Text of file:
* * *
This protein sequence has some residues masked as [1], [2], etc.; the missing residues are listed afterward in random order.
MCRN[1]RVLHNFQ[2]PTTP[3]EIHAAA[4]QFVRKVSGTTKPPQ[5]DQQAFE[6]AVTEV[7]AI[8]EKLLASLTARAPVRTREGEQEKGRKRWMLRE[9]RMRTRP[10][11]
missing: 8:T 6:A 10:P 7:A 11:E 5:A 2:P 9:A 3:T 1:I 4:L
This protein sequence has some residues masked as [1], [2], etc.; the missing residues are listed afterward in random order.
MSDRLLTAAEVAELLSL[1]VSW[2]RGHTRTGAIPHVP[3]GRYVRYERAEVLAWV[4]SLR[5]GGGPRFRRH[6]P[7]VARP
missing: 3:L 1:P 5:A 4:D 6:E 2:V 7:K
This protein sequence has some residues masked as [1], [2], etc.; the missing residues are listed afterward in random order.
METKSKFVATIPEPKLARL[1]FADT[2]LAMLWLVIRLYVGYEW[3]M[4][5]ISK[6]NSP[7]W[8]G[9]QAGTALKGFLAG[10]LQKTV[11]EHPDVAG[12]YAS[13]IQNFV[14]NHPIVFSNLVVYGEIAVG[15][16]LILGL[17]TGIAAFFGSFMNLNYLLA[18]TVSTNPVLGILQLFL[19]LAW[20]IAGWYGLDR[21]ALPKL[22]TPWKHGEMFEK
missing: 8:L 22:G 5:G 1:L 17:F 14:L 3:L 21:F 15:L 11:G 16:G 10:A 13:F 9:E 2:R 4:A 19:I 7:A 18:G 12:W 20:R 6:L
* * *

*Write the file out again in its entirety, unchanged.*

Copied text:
This protein sequence has some residues masked as [1], [2], etc.; the missing residues are listed afterward in random order.
MCRN[1]RVLHNFQ[2]PTTP[3]EIHAAA[4]QFVRKVSGTTKPPQ[5]DQQAFE[6]AVTEV[7]AI[8]EKLLASLTARAPVRTREGEQEKGRKRWMLRE[9]RMRTRP[10][11]
missing: 8:T 6:A 10:P 7:A 11:E 5:A 2:P 9:A 3:T 1:I 4:L
This protein sequence has some residues masked as [1], [2], etc.; the missing residues are listed afterward in random order.
MSDRLLTAAEVAELLSL[1]VSW[2]RGHTRTGAIPHVP[3]GRYVRYERAEVLAWV[4]SLR[5]GGGPRFRRH[6]P[7]VARP
missing: 3:L 1:P 5:A 4:D 6:E 2:V 7:K
This protein sequence has some residues masked as [1], [2], etc.; the missing residues are listed afterward in random order.
METKSKFVATIPEPKLARL[1]FADT[2]LAMLWLVIRLYVGYEW[3]M[4][5]ISK[6]NSP[7]W[8]G[9]QAGTALKGFLAG[10]LQKTV[11]EHPDVAG[12]YAS[13]IQNFV[14]NHPIVFSNLVVYGEIAVG[15][16]LILGL[17]TGIAAFFGSFMNLNYLLA[18]TVSTNPVLGILQLFL[19]LAW[20]IAGWYGLDR[21]ALPKL[22]TPWKHGEMFEK
missing: 8:L 22:G 5:G 1:L 17:F 14:L 3:L 21:F 15:L 11:G 16:G 10:A 13:F 9:E 2:R 4:A 19:I 7:A 18:G 12:W 20:R 6:L